chapter  3
From Geneva to Johannesburg: human rights training
Pages 47

I tried for a long time to get to observe one of the Human Rights and Policing training courses intended to transform South African Police officers and instil in them a respect for human rights. First, I missed several opportunities due to the temporary collapse of the programme in Gauteng province. Then there were several cancellations and postponements. Finally, one day in November 2002, I waited in a sparsely furnished classroom of the SAPS training centre in Anderson Street in downtown Johannesburg. There, over the next three days, the Human Rights training course was going to take place. Slowly the small classroom filled with police officers. Each chose a desk

and waited for the trainer to arrive, and finally Captain Chauke appeared. Dynamic, speaking charismatically, and moving between the tables, he skipped any introduction and attacked the students with a question right away: ‘Since when do black people in South Africa have human rights? … You!’. He pointed his finger at a young black man. ‘Er, since 1994, since the first elections’, the man sputtered. ‘Ahh, since the first elections, hmmm?’ Captain Chauke responded, clearly not satisfied. ‘You, what do you think?’, and he pointed at a black woman sitting right behind me. She timidly responded, ‘Since Mandela was released from prison? … or … No! I know! Since the Bill of Rights?’. ‘No, no, you are all wrong’, Captain Chauke exclaimed with some self-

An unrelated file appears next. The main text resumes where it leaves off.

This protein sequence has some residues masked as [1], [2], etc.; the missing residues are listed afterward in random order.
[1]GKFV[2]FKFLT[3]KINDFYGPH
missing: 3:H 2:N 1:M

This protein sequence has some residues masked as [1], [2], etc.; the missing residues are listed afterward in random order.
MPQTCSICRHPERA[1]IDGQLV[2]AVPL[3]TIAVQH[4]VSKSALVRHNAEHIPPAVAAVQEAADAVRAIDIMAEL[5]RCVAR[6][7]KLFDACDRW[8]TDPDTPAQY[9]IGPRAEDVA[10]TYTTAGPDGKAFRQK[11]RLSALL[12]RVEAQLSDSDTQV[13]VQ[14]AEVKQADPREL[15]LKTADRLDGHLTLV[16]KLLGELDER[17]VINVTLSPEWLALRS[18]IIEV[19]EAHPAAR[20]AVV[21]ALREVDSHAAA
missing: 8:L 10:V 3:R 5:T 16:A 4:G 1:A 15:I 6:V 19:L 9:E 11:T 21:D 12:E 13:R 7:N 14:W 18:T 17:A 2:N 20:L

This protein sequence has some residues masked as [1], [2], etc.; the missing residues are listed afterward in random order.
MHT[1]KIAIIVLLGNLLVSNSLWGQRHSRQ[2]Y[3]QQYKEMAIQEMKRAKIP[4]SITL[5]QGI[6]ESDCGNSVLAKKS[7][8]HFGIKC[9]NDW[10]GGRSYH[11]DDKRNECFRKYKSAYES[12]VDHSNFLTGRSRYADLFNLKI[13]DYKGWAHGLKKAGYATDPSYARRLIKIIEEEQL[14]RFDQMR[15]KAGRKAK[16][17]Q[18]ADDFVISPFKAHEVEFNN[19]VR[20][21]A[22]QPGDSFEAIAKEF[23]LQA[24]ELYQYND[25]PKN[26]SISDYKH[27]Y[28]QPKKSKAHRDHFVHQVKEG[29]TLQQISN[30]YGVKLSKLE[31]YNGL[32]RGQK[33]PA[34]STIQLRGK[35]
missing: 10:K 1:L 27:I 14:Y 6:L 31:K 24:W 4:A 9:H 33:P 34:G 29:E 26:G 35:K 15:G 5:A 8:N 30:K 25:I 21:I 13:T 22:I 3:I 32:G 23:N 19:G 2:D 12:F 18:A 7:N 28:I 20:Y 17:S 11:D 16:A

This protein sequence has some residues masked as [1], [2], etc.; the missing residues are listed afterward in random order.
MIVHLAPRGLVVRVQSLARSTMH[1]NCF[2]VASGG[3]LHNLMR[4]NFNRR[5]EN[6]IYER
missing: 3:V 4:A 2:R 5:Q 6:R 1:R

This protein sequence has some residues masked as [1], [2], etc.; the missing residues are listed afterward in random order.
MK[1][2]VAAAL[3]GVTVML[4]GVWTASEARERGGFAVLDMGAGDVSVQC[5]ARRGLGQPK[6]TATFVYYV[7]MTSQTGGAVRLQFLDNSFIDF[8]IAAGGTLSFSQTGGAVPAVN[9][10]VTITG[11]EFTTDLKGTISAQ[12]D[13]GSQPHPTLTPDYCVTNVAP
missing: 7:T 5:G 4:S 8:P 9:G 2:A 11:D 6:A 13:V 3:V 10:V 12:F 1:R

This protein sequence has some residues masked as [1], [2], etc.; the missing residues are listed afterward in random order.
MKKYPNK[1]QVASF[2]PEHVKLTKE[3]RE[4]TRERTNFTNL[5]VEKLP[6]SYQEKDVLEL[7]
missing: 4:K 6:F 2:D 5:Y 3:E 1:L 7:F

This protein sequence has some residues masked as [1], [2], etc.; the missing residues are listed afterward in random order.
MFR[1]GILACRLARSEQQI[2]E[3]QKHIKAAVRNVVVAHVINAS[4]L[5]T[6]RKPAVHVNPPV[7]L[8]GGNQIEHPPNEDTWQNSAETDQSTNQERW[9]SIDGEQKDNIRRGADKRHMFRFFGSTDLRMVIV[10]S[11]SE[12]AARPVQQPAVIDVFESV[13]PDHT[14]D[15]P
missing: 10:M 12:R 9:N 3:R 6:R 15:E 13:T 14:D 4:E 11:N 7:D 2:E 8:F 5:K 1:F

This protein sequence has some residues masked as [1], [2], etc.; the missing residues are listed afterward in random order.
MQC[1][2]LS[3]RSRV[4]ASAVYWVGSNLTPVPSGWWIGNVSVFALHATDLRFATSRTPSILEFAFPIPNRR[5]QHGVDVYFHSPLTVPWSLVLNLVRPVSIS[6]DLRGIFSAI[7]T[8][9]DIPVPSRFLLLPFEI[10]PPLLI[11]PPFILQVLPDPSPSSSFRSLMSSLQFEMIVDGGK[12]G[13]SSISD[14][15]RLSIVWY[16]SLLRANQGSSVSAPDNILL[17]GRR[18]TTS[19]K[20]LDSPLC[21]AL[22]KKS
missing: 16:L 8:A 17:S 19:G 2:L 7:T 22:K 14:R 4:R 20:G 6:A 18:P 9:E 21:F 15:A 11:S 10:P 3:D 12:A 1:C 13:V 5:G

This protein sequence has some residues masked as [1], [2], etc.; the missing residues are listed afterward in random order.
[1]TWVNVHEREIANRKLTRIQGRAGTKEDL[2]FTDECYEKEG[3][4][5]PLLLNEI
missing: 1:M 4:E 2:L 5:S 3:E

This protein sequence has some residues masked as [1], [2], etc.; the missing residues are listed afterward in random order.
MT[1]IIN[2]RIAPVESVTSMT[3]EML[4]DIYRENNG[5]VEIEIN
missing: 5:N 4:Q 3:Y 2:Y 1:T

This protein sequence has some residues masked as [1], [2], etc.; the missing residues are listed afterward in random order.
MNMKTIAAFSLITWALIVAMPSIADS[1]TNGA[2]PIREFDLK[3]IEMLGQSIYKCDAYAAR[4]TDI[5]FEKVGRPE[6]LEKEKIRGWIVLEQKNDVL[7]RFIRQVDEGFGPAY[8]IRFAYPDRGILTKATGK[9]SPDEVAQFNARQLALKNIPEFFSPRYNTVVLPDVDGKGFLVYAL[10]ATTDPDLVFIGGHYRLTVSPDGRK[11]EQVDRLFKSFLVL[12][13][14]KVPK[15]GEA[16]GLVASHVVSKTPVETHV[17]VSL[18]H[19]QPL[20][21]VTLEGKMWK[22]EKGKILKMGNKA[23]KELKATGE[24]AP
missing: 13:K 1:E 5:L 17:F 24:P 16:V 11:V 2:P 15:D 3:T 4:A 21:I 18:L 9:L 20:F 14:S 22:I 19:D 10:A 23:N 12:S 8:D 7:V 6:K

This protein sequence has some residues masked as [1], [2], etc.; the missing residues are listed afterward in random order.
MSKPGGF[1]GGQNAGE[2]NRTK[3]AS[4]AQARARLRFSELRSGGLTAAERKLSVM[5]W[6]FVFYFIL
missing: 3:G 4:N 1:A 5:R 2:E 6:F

satisfaction. And then, meaningfully looking round the circle of puzzled policemen and policewomen, he gave the ‘right’ answer:

Black people in South Africa always, all along, had human rights; it was just that the past government did not recognise those rights. Human rights are inalienable. Everybody has human rights, always, even before he or she is born.